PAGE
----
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Bill George

Harvard Business School Professor, former Medtronic CEO

WSJ CEO Council 2010 Annual Meeting

Earlier this week I had the privilege of participating in the Wall Street Journal’s CEO Council Annual Meeting in Washington, DC.  Over the course of two days 100 leaders in the areas of business, finance, and policy came together to discuss and propose solutions to some of the world’s largest policy challenges: health care, energy, the environment, jobs, and global finance. 

Two things I wanted to share.  First is an article written by Joann Lublinn, and second is my appearance on CNBC discussing my experience from the meeting.

WSJ: Medtronic Ex-CEO Suggests Steps to Boost Business

Originally Posted in the Wall Street Journal By Joann S. Lublin

William W. George, a former chief executive of Medtronic Inc., suggested steps to stimulate business investment in the U.S., including 100% depreciation on capital equipment through 2012 and a reduction in the 35% repatriation tax rate to 20% for businesses that “invest in tangible assets.”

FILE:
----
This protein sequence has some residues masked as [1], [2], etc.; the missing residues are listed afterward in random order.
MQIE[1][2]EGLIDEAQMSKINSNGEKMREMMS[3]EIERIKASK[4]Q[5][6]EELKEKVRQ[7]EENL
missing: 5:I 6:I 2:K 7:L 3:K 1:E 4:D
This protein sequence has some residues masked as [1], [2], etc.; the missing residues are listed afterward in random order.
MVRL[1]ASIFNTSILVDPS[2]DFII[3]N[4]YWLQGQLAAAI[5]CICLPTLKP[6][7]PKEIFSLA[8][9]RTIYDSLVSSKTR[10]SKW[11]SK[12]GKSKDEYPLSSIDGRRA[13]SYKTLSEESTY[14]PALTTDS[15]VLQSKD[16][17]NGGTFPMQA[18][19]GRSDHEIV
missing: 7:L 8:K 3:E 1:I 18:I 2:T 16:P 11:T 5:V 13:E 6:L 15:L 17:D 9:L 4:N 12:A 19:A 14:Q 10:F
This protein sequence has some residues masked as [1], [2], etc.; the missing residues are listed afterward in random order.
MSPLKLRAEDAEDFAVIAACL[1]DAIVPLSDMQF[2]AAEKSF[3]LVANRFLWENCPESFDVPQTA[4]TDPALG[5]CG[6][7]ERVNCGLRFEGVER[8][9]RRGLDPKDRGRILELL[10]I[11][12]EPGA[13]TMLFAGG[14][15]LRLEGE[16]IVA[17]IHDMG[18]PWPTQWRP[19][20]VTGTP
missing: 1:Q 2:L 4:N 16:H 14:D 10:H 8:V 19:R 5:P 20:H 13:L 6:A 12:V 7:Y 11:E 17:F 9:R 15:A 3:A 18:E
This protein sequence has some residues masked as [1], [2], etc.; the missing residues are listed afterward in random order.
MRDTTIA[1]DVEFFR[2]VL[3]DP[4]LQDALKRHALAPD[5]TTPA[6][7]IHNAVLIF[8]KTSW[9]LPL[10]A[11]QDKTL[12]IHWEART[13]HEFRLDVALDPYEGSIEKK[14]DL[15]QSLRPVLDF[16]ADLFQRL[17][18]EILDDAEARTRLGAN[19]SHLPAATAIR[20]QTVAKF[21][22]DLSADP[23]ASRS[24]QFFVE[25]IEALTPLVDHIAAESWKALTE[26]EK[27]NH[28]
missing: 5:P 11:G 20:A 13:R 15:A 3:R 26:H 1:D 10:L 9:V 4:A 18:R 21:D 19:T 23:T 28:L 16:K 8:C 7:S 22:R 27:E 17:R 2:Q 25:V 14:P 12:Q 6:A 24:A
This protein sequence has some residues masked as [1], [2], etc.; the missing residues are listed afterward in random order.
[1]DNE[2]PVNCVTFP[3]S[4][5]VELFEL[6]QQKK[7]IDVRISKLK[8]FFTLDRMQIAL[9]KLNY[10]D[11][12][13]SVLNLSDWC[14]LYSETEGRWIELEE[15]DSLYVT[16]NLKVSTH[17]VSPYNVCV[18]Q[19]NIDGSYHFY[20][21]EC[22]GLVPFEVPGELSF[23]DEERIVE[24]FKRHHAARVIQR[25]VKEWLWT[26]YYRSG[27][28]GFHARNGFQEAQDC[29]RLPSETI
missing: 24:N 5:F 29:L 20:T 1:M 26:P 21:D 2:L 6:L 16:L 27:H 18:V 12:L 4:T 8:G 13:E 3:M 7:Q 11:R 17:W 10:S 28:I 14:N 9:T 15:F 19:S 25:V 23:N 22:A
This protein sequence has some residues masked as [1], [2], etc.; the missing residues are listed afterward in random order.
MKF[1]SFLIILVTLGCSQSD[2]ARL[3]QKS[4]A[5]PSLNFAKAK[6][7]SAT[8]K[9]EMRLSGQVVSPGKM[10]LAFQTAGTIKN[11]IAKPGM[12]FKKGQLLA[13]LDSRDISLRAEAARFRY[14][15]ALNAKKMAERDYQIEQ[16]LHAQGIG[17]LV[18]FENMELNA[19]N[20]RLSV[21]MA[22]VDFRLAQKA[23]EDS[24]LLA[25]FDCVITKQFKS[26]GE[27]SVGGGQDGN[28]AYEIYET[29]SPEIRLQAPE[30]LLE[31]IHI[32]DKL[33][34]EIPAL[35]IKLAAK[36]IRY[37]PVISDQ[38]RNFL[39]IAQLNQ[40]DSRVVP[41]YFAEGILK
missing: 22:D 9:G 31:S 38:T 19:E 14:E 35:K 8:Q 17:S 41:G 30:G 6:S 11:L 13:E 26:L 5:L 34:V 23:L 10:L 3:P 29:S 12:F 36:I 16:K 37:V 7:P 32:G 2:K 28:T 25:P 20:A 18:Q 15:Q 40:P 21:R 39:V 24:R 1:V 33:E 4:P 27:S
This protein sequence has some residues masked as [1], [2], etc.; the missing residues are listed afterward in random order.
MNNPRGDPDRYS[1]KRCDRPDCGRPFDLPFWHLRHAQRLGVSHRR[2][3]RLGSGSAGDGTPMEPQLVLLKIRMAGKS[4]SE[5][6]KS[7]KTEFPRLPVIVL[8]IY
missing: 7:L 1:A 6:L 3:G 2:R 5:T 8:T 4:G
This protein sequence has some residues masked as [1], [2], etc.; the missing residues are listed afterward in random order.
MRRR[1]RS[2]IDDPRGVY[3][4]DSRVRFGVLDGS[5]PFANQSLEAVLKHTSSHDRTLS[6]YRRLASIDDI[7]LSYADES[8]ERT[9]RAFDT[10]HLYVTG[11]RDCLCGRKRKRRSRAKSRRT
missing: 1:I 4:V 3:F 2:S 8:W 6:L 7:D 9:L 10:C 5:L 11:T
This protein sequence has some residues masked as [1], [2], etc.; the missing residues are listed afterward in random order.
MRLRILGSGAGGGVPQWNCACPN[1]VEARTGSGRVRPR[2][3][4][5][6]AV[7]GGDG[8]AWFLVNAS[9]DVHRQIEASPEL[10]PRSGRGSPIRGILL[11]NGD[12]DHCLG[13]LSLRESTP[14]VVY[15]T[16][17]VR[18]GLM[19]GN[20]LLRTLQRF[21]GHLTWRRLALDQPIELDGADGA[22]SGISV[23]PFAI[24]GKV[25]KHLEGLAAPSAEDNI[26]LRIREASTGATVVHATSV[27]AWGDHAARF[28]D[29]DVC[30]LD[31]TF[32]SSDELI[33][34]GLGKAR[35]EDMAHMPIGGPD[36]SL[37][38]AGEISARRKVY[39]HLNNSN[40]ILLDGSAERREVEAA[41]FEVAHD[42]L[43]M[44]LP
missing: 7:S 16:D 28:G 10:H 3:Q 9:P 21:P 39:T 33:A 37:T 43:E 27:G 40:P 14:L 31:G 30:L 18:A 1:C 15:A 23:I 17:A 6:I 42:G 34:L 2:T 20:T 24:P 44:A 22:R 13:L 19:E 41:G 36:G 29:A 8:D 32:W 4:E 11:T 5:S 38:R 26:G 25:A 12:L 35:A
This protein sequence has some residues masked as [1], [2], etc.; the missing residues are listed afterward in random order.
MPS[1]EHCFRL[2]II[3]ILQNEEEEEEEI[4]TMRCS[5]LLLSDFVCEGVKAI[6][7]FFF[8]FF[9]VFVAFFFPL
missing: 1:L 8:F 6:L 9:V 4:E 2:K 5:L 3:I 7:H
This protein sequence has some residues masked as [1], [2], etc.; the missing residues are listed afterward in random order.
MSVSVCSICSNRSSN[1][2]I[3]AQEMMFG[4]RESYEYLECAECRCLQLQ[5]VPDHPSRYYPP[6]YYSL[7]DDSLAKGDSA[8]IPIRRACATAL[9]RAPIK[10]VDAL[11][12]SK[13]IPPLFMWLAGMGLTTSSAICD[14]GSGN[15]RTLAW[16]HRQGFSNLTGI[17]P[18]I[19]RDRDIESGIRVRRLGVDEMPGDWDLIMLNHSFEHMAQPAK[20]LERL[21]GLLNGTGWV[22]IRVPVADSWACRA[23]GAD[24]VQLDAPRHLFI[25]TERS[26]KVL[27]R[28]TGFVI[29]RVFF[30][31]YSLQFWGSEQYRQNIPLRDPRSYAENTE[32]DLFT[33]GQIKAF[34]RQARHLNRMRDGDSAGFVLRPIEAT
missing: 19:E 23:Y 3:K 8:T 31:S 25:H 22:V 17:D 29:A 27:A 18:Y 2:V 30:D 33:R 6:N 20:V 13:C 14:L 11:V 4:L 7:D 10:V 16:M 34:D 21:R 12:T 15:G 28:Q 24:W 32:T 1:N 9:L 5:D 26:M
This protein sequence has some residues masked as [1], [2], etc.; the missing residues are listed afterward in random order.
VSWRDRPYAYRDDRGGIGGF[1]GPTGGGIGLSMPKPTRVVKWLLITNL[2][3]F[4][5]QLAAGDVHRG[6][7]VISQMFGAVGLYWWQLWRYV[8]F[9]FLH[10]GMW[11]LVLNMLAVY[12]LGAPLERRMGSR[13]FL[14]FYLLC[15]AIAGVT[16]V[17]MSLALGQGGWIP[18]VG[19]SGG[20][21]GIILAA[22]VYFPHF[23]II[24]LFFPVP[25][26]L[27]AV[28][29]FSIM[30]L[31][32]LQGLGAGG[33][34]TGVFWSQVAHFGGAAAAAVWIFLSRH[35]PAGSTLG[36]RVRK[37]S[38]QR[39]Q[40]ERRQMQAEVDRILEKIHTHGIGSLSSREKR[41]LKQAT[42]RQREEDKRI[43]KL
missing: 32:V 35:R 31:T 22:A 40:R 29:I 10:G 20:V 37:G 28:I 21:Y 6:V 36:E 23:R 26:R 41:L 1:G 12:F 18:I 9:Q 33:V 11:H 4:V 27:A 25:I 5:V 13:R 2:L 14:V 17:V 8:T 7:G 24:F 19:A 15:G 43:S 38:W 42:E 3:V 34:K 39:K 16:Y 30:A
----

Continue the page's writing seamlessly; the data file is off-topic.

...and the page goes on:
A lower repatriation tax rate “would have a direct [positive] tradeoff,” Mr. George said in an interview Tuesday morning at The Wall Street Journal CEO Council. He now is a management practice professor at Harvard’s business school. He also sits on the boards of Exxon Mobil Corp. and Goldman Sachs Group Inc.

Mr. George advocates a tax holiday on tangible capital assets for any company that holds assets for a decade — and eventually, a graduated capital-gains tax. And he favors making it easier for foreign graduates of U.S. universities to obtain visas so they can work in the U.S. and possibly start companies here. At the moment, he added, “we are not graduating that many Americans with technical degrees.”

Taken together, such actions will stimulate U.S. job creation and long-term investment at a time when foreign competition is intensifying, according to Mr. George. Other countries see their economies rebounding faster than the U.S., he noted. “Why can’t we get this country moving [again]?”

But split control of Congress could impede passage of certain economic revival steps, Mr. George said. “We’ve had [political] gridlock for two years,” he observed. “We could have gridlock for six years.”